Sedgefield church is not rich in monuments. The earliest, and one of the most interesting, is the matrix of the brass lying in the floor of the chancel, of the first master of Greatham hospital, Andrew de Stanley, who was appointed in 1271, and died before 1300. It is shown on one of the accompanying plates. The two effigies in the south transept have been mentioned already.

There are a number of brasses; two are in their stones still. That of a lady in the south transept was only found in 1876, when that part of the church underwent repair and alteration. The Hoton brass is under the gallery in the north transept. Two shrouded figures of the memento mori kind, and some inscriptions are detached. Two of those have been lost since Surtees wrote, but are said to be in private hands in Sedgefield.22 Some modern brasses and other monuments given in Surtees have also been destroyed at subsequent renovations.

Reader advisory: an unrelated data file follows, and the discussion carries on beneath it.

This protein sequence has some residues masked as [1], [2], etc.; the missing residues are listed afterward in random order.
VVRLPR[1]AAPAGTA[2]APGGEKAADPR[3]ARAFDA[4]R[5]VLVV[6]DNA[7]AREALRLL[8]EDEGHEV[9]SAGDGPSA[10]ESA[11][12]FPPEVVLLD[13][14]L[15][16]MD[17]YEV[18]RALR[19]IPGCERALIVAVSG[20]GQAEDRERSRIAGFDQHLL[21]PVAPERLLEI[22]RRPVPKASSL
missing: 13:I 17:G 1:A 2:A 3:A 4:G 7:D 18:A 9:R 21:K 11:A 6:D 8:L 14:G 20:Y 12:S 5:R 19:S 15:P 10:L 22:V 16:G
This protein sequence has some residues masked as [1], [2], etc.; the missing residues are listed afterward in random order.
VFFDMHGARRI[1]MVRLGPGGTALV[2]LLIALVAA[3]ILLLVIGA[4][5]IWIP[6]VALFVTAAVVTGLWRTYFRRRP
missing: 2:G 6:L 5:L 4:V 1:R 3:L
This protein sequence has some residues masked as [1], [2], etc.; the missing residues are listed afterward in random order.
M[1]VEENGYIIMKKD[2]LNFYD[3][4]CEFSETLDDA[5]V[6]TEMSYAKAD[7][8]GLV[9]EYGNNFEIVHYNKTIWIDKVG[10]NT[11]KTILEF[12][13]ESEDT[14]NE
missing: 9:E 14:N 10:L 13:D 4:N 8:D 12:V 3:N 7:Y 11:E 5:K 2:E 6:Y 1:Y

The north transept was filled with a gallery about 1754, when John Burdon, esquire, built Hardwick hall. The gallery has a handsome front adorned with the arms of Burdon. Beneath it is the vestry, which is panelled with old oak wainscot, and contains some ancient furniture.

The plate and bells have already been fully described in the Proceedings.23

20 All the coats are given in Boyle's Guide to Durham, p. 642. 21 Randal.

22 The Sedgefield brasses have been described and illustrated in this series already, vol. xv. p. 87.

23 Vol. iii. p. 424.